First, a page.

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Looking To The New Year
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Now that it’s officially 2014, what lies ahead for Kansas agriculture? It probably doesn’t take being in the food, fiber, and fuel business to now that the biggest question for 2014 is the weather or specifically precipitation. As of Christmas Eve, the eastern half of Kansas is rated as abnormally dry with only the southeast corner rated as okay. The western third of the state is rated mostly in severe drought with portions in the extreme range. The part in the middle where Barton County is located is in moderate drought. While not great, this is better than last year at this time.  
Fortunately from now until crops like wheat and canola break dormancy, plant water use is negligible. The negative is that dry soil, especially without snow cover, leaves wheat and canola vulnerable to stand loss from a combination of cold temperatures and desiccation. The lack of soil moisture also allows soils to cool more than if they are moist. Lack of moisture slows winter crops when they break dormancy and for cool season grasses. Even normal precipitation for the area from now till March would only result in about 1.5 inches of moisture. Still the area is much better off than a year ago and as long as temperatures aren’t well above normal, winter crops can hang on. The wheat most vulnerable to these dry conditions is the late planted most poorly established wheat without a well-developed root system. More developed wheat root systems have a better chance of tapping into moisture deeper in the soil profile. Less developed wheat is also more vulnerable to pest pressure and proper pest scouting and treatment are important for this crop to finish as is proper fertility.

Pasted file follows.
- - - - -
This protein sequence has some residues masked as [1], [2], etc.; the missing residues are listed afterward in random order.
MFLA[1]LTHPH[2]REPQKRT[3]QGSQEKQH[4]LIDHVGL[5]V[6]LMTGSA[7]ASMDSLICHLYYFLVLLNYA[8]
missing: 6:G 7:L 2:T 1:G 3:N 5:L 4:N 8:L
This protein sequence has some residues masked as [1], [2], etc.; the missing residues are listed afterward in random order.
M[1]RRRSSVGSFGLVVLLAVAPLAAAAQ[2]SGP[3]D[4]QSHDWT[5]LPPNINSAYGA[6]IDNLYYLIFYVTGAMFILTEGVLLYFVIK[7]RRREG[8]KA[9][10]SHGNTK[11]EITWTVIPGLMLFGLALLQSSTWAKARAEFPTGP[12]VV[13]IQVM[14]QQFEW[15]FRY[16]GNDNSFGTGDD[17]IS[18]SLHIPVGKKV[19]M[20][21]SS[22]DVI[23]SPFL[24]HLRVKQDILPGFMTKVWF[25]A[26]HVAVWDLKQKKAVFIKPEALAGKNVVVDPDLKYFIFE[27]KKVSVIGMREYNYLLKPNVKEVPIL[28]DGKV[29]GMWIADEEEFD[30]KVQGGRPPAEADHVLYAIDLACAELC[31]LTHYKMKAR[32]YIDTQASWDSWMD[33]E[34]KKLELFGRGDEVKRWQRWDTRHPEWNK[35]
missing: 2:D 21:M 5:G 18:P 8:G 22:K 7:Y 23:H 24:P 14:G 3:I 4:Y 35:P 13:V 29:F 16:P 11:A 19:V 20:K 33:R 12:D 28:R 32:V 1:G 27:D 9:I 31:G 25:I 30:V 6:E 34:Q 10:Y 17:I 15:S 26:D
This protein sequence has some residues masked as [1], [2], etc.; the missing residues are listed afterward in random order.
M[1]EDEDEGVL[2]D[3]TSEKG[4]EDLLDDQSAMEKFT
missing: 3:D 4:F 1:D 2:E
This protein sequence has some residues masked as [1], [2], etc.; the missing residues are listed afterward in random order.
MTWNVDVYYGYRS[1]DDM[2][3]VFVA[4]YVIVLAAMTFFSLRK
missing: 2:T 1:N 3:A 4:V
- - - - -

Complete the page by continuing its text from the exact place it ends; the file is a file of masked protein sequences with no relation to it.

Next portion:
The NOAA three-month outlook provides the Great Plains an equal chance of below, normal or above normal precipitation. The temperature outlook for the same period is the same. Some models have predicted above normal precipitation for the area during 2014 and that will be necessary not only to finish the crops planted fall 2013 but for spring planted crops this year.  
If conditions don’t improve, dryland producers may want to consider several things.
• Minimize or if practical eliminate tillage to save moisture.
• Soil test for pH and nutrients to optimize the chemical environment for the crop.
• Plant as early as practical to avoid the worst of the summer heat/drought.
• Consider the allocation of acreage between corn, soybean, milo, and feed crops. Milo and feed crops in drier hotter conditions stand a better chance of producing an economically viable crop.
• Consider shorter maturities for summer crops to decrease the amount of moisture needed for vegetative growth.
• Be extremely aggressive in pest management programs. Moisture stress not only exacerbates the negative effects of pest pressure but makes plants more susceptible to pests.
Hopefully, the moisture will come and weather forecasting is a bit of an inexact science so it’s much too early to panic. And if last year taught us anything, today’s crops can take a beating and still produce viable yields.